Mike Bird and the Apostles’ Creed (Gupta)

I must confess (no pun intended!) that in my early Christian life I was more-or-less a “no creed but the Bible” Christian. I didn’t understand denominations and I didn’t like them. I didn’t like “confessing” any creed or doctrine, I just wanted to study and memorize Scripture.

Probably four things led me to change my mind on this

(1) The Gospels are narrated. Several years ago, I taught a course on the Fourth Gospel and we watched a movie based on that Gospel. Here’s the funny part – we all found Jesus quite random and even nonsensical. That is, without the help of the narrator. I used to think –how fun it would have been, how inspiring to be one of Jesus’ disciples. Alas, I think I would have been among those that left him! The narrators act as guides to make sense of the story. So it is with creeds. They guide us in the reading of Scripture.

(2) Paul taught “traditions.” We sometimes criticize “tradition” as human fabrications, but no doubt Jesus passed on early Christian traditions, the purpose of which was to confess and teach doctrine (e.g., 2 Thess 2:15).

(3) Everyone has a formative worldview, and creeds synthesize that worldview. I taught freshmen at Seattle Pacific University for a short bit and all students had to take a course called Christian formation. Most of us that taught that course focused on the Apostle’s Creed. What I came to see was how much deep theology is actually contained in it, if you interpret it in tandem with Scripture (I enjoyed using Karl Barth’s Dogmatics in Outline as inspiration!). It comes from and can articulate a particularly Christian worldview. It is not simply a set of “beliefs” that only pertain to “religion.” It creates a whole “world” into which we step and through which we interpret reality. Check out Luke Timothy Johnson’s The Creed.

(4) Creeds can unite. I remember reading that the churches that stood against Hitler started to recite the Apostles’ Creed aloud while standing in church – this created a bond of unity over and against the apostasy of the Reich churches. Creeds can help us not only bond together, but helps us have courage to resist what is ungodly.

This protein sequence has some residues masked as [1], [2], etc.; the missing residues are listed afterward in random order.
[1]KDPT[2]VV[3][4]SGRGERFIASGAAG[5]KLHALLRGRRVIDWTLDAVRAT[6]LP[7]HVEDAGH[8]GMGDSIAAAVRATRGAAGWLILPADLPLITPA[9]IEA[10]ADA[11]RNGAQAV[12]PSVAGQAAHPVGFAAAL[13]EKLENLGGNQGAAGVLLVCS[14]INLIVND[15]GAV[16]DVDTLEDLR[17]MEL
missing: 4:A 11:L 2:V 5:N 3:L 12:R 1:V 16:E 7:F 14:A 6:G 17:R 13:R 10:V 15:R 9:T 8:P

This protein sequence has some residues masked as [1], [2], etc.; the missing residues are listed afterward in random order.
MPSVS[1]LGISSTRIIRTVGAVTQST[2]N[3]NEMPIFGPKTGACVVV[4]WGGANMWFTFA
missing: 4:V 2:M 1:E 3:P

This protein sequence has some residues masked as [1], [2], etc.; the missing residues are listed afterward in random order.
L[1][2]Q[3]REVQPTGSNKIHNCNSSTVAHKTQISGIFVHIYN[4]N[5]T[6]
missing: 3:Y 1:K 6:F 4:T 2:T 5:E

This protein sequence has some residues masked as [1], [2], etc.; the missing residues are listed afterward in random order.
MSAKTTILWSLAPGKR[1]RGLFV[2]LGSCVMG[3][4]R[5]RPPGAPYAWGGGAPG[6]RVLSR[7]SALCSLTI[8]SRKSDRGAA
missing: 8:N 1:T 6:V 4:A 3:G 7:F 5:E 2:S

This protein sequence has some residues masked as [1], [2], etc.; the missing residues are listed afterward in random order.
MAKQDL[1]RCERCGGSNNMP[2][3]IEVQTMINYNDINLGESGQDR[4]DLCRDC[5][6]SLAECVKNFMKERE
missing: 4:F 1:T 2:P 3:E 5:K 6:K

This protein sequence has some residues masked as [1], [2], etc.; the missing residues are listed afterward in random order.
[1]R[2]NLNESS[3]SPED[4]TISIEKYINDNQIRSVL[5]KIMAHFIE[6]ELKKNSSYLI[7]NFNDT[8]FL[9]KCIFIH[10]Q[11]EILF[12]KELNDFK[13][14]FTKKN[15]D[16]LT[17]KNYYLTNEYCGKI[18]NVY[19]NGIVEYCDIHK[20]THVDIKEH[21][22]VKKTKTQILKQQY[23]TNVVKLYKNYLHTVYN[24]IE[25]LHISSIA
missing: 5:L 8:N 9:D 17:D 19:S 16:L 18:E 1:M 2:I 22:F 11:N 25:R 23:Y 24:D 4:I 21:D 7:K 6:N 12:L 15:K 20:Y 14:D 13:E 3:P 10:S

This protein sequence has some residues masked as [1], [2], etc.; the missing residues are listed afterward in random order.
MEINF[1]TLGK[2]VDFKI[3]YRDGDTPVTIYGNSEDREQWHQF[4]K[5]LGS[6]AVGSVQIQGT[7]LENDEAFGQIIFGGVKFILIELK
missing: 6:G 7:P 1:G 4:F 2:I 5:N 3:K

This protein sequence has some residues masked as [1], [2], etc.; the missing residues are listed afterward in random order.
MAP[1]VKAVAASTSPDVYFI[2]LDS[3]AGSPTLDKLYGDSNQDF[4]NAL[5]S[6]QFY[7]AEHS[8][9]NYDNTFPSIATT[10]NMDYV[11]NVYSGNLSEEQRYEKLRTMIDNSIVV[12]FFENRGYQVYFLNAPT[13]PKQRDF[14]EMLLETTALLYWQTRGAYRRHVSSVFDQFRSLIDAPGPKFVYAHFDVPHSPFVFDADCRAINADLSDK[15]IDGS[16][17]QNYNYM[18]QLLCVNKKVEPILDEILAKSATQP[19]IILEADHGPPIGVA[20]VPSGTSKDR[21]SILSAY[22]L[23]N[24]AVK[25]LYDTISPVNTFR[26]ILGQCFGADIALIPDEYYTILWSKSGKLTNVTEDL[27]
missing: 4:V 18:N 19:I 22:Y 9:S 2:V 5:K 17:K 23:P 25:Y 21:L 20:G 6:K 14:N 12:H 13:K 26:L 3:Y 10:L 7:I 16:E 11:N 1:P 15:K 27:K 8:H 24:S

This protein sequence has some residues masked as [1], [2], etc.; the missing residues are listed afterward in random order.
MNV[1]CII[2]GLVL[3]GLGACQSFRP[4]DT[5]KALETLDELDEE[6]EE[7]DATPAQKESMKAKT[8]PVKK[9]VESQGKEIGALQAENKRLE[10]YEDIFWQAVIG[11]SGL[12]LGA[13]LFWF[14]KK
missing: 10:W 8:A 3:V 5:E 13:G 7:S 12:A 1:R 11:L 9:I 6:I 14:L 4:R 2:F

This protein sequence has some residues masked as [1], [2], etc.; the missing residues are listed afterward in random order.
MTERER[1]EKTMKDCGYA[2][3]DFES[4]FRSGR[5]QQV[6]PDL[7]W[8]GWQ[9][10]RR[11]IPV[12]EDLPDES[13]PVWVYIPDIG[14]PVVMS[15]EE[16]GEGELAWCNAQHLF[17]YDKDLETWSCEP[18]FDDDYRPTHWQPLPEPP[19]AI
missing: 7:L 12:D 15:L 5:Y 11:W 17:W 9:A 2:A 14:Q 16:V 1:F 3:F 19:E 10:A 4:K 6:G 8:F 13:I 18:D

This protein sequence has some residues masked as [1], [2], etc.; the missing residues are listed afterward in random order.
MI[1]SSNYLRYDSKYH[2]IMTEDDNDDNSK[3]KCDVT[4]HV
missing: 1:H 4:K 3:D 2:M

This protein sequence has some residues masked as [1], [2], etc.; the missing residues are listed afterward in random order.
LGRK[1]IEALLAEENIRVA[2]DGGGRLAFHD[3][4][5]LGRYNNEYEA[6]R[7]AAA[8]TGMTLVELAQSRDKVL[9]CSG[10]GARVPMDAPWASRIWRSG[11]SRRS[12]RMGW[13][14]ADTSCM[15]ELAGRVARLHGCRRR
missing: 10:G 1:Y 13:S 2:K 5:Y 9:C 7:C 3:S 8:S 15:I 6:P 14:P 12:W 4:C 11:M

AC

Well, that is all a bit of a long way to commend to you Michael F Bird’s latest offering, What Christians Ought to Believe: An Introduction to Christian Doctrine through the Apostles’ Creed (Zondervan, 2016). I read through Mike’s book a few weeks ago, and it is an engaging work that unpacks the central teachings of the creeds. Obviously Mike’s specialty is making things that can be boring very interesting, and this is no exception.

Here is the book website where you can get a sample and learn more about it.The book releases July 5, 2016.

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2 thoughts on “Mike Bird and the Apostles’ Creed (Gupta)

  1. The Christian Churches (Independent) and the Churches of Christ still hold to a “No creed but Christ” position. That, along with adult immersion baptism and a Zwinglian form of the Lord’s Supper, are distinctives for these two groups. These are within the Campbell-Stone (Restoration) Movement. The third branch of this early American movement [Christian Church (Disciples of Christ)] has taken a more ecumenical/mainstream position.

    The need to articulate the gospel in those very early times indeed found the church struggling with how to speak to the “pagan” world as well as handing on (paradidomi) the faith to the next generation (1 Cor. 15:3ff) which some locations (e.g. Corinth) did not anticipate being necessary. The Johannine community much later on leads me to puzzle over the correlation between that gospel and the Apostle’s Creed. Was the Apostle’s Creed (c. 215) a much later construct than the Gospel of John (Jn 20:30f)?

    What about the Didache (c. 60-150) and the several other creedal fragments(?) before 250CE? Ignatius of Antioch (c. 107)? To what degree can we understand these to be sufficient statements

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